Troy fortifications were also in this 'Anatolian-Mesopotamian' style, so they may have been Indo-European or not.

    I don't have the details. I know Spain has a lot of R1b, but I suspect this is divided over many subclades of R1b?
    And yes, I think R1b-P312 was a later arrival in Iberia.

    Chalcolithic was brougth by immigrants, just like BB, but neolithic megalithism persisted, so chalcolithic and BB didn't replace neolithic population.
    Neither was the bronze age invasion massive, as I explained here above.
    Phoenicians were traders, along the Spanish westcoast and Rio Tinto area.
    There were some agricultural Phoenician colonisers in the Valencia area, but this was not a massive invasion either.
    Strange, when Greek colonisers came to the Spanish westcoast a non-IE language was spoken there, but it was not Semitic/Phoenician either.
    When Punicians came, Iberia was allready taken by Celtic tribes, many of which were Hannibals' allies.
    600 BC La Tene Celts arrived, this may have been a massive invasion, but it was more centered on northwest Iberia
    It seems there were a lot of invasions, but none massive.

    Do you know more about horses in Iberia?

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    1 out of 2 members found this post helpful.
    Quote Originally Posted by Melancon View Post
    Hmm, interesting; I have always heard from people in Europe tell me that the Spanish people of the South and the Portuguese people were not white. They always told me the Northern Spaniards were the white people; while the Andalusians were Arabs.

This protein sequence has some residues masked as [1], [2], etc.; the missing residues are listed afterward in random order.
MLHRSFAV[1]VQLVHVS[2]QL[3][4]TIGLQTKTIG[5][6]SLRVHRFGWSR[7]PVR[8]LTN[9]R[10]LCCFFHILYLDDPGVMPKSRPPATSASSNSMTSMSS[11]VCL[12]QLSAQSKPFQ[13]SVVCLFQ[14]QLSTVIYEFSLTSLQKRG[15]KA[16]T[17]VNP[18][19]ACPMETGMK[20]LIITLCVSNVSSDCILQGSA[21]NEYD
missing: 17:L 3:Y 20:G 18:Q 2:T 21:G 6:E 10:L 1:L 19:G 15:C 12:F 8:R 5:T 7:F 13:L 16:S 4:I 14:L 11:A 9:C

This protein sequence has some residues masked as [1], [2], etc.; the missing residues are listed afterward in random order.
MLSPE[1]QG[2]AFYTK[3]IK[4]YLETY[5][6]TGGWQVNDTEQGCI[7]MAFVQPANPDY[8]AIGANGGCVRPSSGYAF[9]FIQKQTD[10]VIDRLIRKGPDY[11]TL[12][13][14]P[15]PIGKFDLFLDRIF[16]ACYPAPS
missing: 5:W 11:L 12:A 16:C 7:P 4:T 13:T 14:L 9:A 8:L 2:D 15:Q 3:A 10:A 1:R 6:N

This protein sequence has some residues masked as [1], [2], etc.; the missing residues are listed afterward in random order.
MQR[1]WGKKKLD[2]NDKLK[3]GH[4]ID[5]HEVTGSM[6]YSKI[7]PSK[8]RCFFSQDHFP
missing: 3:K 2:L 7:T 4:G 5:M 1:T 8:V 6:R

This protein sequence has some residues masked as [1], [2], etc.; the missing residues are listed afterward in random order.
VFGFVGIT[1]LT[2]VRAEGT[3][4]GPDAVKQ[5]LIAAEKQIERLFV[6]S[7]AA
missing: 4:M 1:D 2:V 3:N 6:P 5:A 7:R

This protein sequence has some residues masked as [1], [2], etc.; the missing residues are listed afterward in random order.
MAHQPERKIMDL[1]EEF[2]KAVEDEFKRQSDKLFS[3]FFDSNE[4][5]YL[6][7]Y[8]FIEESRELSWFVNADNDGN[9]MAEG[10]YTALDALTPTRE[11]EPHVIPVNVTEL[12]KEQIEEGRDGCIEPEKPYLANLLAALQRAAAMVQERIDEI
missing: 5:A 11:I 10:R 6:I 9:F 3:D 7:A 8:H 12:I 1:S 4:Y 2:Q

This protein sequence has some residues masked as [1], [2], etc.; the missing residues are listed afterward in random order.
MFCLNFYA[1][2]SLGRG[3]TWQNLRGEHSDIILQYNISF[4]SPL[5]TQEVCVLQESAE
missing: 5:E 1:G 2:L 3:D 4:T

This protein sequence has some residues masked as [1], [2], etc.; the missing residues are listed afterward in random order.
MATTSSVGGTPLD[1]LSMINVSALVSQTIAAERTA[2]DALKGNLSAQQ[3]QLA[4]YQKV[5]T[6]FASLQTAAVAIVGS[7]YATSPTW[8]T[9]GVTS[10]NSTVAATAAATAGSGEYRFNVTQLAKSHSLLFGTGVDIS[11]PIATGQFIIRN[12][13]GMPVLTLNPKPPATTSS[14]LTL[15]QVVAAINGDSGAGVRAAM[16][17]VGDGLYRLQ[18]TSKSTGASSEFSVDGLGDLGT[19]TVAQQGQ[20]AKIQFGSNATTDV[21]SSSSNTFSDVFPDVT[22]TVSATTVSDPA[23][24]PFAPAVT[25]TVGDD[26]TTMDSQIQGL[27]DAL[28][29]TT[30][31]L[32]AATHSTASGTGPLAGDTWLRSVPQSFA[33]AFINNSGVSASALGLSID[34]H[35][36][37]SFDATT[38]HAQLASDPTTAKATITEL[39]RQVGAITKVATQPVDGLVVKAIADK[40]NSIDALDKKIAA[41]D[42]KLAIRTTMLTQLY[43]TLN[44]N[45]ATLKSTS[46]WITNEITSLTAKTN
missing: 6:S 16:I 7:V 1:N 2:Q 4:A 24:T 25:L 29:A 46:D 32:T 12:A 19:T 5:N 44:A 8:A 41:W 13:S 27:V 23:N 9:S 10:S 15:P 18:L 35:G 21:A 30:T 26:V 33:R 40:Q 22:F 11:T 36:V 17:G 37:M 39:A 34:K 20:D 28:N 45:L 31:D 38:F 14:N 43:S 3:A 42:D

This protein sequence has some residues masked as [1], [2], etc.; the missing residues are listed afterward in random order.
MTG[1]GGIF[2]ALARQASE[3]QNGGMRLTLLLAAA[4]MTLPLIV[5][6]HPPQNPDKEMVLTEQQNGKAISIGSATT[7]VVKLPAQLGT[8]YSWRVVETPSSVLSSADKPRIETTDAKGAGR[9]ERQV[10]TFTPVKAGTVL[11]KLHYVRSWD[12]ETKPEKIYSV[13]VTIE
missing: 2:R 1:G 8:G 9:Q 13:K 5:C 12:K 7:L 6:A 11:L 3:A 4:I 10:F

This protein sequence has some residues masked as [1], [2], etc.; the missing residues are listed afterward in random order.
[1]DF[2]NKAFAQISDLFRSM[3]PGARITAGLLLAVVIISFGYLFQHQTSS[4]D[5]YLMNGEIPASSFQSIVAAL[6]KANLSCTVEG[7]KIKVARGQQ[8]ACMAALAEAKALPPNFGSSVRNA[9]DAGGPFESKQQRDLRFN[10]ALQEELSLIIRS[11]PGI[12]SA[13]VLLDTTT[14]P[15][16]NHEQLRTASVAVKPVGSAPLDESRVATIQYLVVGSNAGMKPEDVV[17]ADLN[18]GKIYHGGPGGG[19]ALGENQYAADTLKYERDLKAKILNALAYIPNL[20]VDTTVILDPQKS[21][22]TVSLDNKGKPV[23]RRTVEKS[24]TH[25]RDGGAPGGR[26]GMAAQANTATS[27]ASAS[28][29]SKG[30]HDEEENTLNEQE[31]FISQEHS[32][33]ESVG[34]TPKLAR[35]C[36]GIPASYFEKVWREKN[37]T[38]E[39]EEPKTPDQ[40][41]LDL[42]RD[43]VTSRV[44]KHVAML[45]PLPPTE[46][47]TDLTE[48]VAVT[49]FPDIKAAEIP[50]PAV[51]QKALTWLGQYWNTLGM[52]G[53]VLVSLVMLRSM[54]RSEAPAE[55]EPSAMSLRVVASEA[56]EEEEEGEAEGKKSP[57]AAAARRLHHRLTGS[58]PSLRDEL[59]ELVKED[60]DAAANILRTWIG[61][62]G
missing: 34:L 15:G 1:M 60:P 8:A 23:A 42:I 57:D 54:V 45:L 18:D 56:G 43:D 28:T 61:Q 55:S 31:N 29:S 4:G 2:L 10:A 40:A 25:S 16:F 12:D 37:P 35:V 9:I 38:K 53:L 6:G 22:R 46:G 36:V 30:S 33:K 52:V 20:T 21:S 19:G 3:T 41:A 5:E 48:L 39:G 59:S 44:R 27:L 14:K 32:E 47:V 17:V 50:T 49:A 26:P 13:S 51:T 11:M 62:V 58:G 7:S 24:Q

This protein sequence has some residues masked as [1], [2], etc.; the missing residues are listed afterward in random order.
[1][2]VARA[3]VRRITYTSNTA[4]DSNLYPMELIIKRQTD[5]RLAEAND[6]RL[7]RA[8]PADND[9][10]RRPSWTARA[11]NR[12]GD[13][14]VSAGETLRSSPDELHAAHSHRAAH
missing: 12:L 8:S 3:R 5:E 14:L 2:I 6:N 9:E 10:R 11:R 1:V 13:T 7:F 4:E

There is not really much phsyical difference between North and South Spain. At least not that much that the North could look total European and the South non European.

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    I have expanded the OP to explain the origin of the non-Phoenician and non-Arabic admixture among Spaniards.

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    1 out of 2 members found this post helpful.
    Quote Originally Posted by Melancon View Post
    Hmm, interesting; I have always heard from people in Europe tell me that the Spanish people of the South and the Portuguese people were not white. They always told me the Northern Spaniards were the white people; while the Andalusians were Arabs.

    I've interacted with Spaniards before and I can tell that there may be some sort of Arabic (non-white European) admixture. I've noticed they are a nation with a high amount of black hair. They also have features that look very Near Eastern. Lots of Spaniards look similar to Lebanese people and other Semites.

    The Basques are probably the only ethnic group in Spain that could be considered 100% European.
    I fervently and with great interest went to look up what 100% European mean and I stumbled onto this:-

    ......both Africans and Asians contributed to the settlement of Europe, which began about 40,000 years ago. It seems very reasonable to assume that both continents nearest to Europe contributed to its settlement, even if perhaps at different times and maybe repeatedly. It is reassuring that the analysis of other markers also consistently gives the same results in this case. Moreover, a specific evolutionary model tested, i.e., that Europe is formed by contributions from Asia and Africa, fits the distance matrix perfectly (6). In this simplified model, the migrations postulated to have populated Europe are estimated to have occurred at an early date (30,000 years ago), but it is impossible to distinguish, on the basis of these data, this model from that of several migrations at different times.....

    http://en.wikipedia.org/wiki/Genetic_history_of_Europe


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    I did not mean Arabs in a literal sense. Just wanted to clear that up.